Sheath and Magnetic field Effects on Swarm Electric Field Instrument (EFI)
Marchand, Richard1; Burchill, Johnathan2; Knudsen, David2
1University of Alberta, CANADA; 2University of Calgary, CANADA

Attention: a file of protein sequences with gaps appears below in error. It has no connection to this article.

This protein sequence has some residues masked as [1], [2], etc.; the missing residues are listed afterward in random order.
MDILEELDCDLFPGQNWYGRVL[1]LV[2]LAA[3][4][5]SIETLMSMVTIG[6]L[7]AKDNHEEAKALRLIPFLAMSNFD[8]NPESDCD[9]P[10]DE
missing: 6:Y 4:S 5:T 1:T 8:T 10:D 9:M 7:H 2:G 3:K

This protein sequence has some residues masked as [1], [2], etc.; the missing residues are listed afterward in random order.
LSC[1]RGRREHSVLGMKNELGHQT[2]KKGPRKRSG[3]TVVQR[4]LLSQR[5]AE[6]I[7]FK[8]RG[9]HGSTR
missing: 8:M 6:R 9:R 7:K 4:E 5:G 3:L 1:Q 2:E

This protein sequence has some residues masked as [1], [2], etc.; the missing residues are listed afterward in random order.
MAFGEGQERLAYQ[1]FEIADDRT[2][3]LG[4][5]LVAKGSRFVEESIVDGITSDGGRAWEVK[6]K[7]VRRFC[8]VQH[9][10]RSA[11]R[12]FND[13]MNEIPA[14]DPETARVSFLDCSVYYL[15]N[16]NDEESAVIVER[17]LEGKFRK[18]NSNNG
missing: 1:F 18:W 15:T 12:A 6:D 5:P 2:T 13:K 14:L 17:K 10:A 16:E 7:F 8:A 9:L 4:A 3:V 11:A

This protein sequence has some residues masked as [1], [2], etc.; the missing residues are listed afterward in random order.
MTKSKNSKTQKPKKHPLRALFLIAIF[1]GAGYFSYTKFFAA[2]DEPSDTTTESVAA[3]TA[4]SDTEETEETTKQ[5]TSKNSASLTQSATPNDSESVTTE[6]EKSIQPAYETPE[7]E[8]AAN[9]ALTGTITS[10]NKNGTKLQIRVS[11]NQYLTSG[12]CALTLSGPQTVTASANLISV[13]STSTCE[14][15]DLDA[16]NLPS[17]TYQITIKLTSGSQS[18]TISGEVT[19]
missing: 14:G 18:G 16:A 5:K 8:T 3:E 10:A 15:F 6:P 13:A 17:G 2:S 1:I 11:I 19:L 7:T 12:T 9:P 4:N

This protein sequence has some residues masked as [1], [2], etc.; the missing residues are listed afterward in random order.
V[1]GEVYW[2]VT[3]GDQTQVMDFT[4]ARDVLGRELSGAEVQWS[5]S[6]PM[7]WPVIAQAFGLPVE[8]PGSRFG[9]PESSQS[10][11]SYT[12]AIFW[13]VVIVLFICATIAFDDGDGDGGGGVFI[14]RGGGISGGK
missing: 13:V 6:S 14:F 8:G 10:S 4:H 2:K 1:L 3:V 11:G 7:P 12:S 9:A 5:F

Results from a combination of Particle In Cell (PIC) and test particle simulations are presented to characterize and calibrate the effect of magnetic fields on the Thermal Ion Imager (TII), which is part of the Swarm Electric Field Instrument (EFI). Each of the three Swarm satellites, presently scheduled for launch in the summer 2013, will determine ionospheric electric fields with a pair of TIIs mounted on the ram face, with which three dimensional ion distribution functions will be measured. These distribution in turn will serve to infer the ambient electric field from the relation E = -v xB, where v is the plasma drift velocity measured in the satellite rest frame, and B is the local magnetic field. The relation between v and the distribution of ion fluxes on the pixel array in the TII is straightforward in the absence of a sheath. It has been shown, however, that the ambient electric field, combined with the sheath electric field, leads to significant distortions in the particle distribution functions at the aperture of the TII sensors. These in turn result in shifts in the ion flux profiles on the pixel arrays of the TIIs. A systematic characterization of these effects is obtained from simulations of the interaction between the ram face of Swarm and space plasma for representative latitudes, longitudes, ionospheric plasma, diurnal and seasonal conditions. Plasma parameters are estimated from the IRI ionospheric model and, in each case, the magnetic field is obtained from the IGRF model for actual spacecraft orbital parameters. By parametrizing the shifts resulting from the combination of the sheath and ambient E = -v xB electric field, it is then possible to correct for the associated aberration in the measured velocity and, hence, improve the sensitivity of the TII sensor in the measurement of the plasma flow velocities.